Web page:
“Through various contacts, I was able to locate twelve survivors who were willing to be interviewed about the events of that fateful day. For most, reviving those terrible memories was difficult, but all felt strongly that there should be recognition of Pitsenbarger’s heroism. The interviews were some of the toughest and most draining experiences I have ever had. As they retold the worst day of their lives, I found it impossible not to become further involved. Armed with this further support, I began the laborious task of locating anything I could about the 1966 Medal of Honor nomination and its unexplained rejection.”

At the end of this process, Parker submitted a complete Medal of Honor recommendation package to the Pentagon. It would be almost a year, after Parker had moved on to a new position at the U.S. Holocaust Museum and following a rigorous vetting of the facts by the Air Force, that he received word that Secretary of the Air Force F. Whitten Peters was backing the nomination. Following approval by the Joint Chiefs, Congressman John Boehner of Ohio forwarded it to President Clinton for his endorsement, following which it went on to Congress where the Medal of Honor for William H. Pitsenbarger was approved by vote. The first call Parker made was to William’s parents, Frank and Alice Pitsenbarger.

Parker continues, “I was invited, along with twenty Army and Air Force veterans who had served with Pitsenbarger, by Pitsenbarger’s father to join him as a guest of honor at the Medal of Honor awards ceremony in December 2000. The most attended Medal of Honor ceremony in history, it drew more than 3,000 people. Pitsenbarger’s father accepted his only son’s posthumous Medal of Honor from the Secretary of the Air Force in a tearful ceremony that was covered that evening on the ABC evening news.”

Needless to say, as members of Parker’s family we all gathered to watch the news that night with incredible anticipation. When it was over, we were pleased with the overdue recognition of William Pitsenbarger’s valor, and proud of Parker and his perseverance in seeing the restoration of the original Medal of Honor nomination through to its rightful fruition.

Over the months that followed, Parker was approached several times by Hollywood producers interested in developing a full-length movie of the Pitsenbarger story. As the years passed, however, these discussions dwindled and then ceased entirely. When Parker stretched out for a Sunday afternoon nap at his Washington, D.C., home following a softball game on Sunday, August 2, 2009, a nap from which he never awoke, he had not spoken of the Pitsenbarger story in some time. Following an autopsy, no cause of death was determined other than due to “natural causes.”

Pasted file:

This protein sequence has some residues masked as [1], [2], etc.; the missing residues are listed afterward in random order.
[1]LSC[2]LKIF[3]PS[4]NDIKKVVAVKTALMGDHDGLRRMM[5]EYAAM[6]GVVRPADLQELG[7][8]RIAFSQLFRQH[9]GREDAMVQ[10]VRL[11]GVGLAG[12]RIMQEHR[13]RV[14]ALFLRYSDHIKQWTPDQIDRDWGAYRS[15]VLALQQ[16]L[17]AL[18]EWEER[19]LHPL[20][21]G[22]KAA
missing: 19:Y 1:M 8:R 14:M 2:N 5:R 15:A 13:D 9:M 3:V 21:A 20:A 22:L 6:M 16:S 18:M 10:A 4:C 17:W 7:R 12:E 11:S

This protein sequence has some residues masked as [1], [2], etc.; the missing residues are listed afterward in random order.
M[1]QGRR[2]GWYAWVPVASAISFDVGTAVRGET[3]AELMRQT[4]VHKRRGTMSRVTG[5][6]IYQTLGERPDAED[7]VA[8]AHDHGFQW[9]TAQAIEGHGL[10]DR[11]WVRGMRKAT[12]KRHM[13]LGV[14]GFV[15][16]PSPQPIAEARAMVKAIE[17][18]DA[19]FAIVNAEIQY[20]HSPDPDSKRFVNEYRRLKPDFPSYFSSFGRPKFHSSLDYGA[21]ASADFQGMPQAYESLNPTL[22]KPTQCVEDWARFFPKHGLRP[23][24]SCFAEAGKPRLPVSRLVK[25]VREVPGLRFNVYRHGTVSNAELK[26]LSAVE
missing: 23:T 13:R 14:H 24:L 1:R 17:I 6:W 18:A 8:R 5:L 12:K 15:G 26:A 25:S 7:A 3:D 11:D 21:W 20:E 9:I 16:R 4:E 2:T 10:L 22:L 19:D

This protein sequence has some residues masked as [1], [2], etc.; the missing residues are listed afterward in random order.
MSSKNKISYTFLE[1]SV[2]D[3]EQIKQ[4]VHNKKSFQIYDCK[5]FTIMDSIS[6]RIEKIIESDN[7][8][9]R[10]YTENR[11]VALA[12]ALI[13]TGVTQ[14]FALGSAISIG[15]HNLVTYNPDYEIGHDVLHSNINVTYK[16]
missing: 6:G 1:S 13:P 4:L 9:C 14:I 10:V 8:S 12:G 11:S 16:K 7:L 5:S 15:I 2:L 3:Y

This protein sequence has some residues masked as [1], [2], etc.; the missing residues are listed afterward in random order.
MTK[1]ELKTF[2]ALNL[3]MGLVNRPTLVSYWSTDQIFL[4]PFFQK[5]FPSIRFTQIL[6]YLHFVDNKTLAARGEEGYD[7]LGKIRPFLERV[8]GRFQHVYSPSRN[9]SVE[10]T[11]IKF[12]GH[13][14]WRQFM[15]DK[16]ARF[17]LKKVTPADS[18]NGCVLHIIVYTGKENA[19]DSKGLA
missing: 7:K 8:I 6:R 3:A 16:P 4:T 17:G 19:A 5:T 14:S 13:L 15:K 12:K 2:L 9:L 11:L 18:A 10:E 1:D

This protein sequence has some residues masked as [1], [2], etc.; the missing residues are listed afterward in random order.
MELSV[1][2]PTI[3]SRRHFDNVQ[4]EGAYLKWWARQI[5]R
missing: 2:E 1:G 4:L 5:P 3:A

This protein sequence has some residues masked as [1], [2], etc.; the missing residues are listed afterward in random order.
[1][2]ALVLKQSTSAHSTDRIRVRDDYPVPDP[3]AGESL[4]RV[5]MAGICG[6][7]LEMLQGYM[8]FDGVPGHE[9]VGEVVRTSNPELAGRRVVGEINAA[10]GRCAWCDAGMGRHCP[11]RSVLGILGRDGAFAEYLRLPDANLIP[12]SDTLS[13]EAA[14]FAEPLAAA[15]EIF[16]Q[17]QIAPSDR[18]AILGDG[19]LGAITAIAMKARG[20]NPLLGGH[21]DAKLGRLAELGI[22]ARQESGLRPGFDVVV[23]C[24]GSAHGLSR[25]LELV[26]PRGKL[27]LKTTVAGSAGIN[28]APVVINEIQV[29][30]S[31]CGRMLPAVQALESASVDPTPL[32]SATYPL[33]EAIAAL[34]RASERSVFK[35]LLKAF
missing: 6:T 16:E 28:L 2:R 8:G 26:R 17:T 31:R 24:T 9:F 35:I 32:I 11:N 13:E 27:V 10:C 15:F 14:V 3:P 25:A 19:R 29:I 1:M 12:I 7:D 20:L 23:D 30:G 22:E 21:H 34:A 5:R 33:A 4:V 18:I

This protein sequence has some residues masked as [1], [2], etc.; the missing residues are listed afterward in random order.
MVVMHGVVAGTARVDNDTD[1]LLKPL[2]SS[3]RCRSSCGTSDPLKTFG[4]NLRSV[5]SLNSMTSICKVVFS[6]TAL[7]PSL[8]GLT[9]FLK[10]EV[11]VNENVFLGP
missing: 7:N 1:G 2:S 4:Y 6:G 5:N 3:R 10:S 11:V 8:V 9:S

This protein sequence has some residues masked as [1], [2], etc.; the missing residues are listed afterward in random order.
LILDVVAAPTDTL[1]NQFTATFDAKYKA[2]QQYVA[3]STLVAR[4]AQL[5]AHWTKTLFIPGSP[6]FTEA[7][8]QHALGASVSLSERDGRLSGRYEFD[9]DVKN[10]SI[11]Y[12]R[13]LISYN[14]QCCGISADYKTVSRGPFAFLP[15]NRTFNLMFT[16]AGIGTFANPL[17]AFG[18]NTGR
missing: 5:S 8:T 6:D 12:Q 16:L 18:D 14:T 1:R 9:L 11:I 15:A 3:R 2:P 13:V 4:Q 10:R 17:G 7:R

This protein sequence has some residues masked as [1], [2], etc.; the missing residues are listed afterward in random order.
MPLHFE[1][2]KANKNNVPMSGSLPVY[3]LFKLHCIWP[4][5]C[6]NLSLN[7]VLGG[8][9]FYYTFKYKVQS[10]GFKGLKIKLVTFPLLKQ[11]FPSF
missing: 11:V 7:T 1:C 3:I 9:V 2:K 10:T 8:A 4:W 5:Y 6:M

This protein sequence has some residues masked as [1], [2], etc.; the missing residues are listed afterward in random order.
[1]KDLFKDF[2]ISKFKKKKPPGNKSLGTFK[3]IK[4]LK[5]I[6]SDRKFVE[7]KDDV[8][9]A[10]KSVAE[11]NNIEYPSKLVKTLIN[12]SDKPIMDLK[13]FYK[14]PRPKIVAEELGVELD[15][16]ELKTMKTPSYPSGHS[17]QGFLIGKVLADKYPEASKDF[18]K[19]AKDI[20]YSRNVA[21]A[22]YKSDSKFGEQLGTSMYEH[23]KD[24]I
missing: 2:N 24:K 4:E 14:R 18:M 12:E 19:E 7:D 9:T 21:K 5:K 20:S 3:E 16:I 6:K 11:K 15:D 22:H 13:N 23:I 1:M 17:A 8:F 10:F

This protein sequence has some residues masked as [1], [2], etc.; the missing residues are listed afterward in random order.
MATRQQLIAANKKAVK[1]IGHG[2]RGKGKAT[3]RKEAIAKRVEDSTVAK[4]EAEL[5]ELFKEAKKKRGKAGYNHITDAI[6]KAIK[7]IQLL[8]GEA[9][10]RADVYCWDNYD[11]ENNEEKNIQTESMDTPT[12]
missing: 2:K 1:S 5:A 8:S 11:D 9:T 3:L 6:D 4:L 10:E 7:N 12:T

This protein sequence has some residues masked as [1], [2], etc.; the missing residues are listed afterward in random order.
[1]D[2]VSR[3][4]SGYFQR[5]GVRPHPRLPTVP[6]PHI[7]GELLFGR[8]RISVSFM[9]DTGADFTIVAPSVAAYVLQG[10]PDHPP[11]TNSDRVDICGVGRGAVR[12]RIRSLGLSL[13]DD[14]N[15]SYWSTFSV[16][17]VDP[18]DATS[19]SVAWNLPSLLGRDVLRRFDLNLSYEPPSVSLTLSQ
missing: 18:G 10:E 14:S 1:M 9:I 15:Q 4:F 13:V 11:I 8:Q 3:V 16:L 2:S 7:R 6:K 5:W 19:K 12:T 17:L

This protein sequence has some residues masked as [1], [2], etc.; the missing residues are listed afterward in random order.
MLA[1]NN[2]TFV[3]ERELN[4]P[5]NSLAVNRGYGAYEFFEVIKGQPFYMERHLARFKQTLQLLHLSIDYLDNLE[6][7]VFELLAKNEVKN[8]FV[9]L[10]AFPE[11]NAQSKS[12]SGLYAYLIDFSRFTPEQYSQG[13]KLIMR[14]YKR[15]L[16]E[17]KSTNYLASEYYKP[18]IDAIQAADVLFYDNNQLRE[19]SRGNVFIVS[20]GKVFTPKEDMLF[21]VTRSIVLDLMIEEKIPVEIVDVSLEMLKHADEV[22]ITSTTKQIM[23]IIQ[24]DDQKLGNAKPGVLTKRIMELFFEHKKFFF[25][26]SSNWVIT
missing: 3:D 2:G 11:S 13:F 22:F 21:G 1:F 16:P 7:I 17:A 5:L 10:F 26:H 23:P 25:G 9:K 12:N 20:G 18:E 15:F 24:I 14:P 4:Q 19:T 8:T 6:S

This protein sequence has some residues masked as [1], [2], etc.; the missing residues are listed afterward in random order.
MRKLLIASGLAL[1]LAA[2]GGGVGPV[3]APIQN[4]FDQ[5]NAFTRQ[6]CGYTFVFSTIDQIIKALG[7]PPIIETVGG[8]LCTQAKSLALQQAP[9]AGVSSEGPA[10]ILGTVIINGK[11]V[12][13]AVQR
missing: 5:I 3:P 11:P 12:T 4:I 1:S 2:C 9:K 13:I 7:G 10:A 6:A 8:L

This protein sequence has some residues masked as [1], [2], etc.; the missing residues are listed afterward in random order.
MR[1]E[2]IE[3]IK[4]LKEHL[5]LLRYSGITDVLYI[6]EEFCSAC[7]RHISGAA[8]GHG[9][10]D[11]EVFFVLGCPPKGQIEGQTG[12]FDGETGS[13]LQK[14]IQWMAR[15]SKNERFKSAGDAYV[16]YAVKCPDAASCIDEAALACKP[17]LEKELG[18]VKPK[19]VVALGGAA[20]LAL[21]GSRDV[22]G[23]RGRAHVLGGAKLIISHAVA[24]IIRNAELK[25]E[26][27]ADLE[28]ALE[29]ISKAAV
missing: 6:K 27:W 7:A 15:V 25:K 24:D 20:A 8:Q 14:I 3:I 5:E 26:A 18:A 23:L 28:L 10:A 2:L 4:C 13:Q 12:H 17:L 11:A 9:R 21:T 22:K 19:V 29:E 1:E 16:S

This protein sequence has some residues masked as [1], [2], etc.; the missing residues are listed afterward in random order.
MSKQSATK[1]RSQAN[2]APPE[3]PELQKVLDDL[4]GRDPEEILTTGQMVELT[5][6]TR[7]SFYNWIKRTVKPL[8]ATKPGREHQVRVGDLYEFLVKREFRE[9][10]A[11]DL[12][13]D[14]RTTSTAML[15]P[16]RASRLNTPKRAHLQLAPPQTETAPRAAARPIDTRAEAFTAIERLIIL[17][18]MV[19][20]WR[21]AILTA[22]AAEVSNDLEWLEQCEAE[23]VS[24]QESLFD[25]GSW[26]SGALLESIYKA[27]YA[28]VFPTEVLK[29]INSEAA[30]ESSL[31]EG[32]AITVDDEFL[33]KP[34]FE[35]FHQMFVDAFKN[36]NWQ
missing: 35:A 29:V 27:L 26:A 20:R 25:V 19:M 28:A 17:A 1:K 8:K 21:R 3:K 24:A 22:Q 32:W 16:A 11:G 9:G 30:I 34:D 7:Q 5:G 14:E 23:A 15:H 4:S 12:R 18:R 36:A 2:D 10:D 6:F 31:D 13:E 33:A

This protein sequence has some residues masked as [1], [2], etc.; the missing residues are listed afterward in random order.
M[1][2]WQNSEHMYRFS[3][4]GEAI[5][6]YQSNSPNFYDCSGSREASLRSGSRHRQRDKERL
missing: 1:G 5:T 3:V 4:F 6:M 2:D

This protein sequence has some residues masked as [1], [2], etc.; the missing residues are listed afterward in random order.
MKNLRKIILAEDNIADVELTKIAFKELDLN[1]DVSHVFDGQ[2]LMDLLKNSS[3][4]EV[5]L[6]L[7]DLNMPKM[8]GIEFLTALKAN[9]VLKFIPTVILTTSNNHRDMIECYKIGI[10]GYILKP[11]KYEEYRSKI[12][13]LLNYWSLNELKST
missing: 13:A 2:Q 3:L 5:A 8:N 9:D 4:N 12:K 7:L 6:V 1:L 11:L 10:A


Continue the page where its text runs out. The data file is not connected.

In addition to the Pitsenbarger Medal of Honor award, Parker’s work in the museum world would produce other notable successes. His master’s thesis on an itinerant 19th century folk artist became the foundation for an exhibit at the New York State Historical Association in Cooperstown and the American Folk Art Museum in New York City. As a project director for the Smithsonian’s Traveling Exhibitions, Parker directed the organization and staging of two major exhibitions that broke new ground for the storied institution. Sports: Breaking Records, Breaking Boundaries was the first Smithsonian exhibition focused on sports as a means for breaking social barriers in America. The second, Beyond Baseball: The Life of Roberto Clemente, was the Smithsonian’s first bilingual traveling exhibition. Both exhibitions met with exceptional public receptions as they traveled to museums and other venues around the country and the globe.

Parker’s full obituary is available by searching The Washington Post obituaries under William Parker Hayes Jr., director for Smithsonian’s traveling exhibitions. For a factual comparison of the movie to reality, you can visit History vs Hollywood at

Parker was raised in Belleville on the family homestead and attended Mifflin County schools through high school, before completing his undergraduate degree at Dickinson. Although living in Washington when we moved to State College, Parker was a frequent visitor to Centre County, especially on Penn State home football weekends. His wife, Jenny, remains a beloved member of the Hayes family and frequent attendee at family functions. We miss you Parker and are so very proud!


Bill Hayes and Gregory Hayes

State College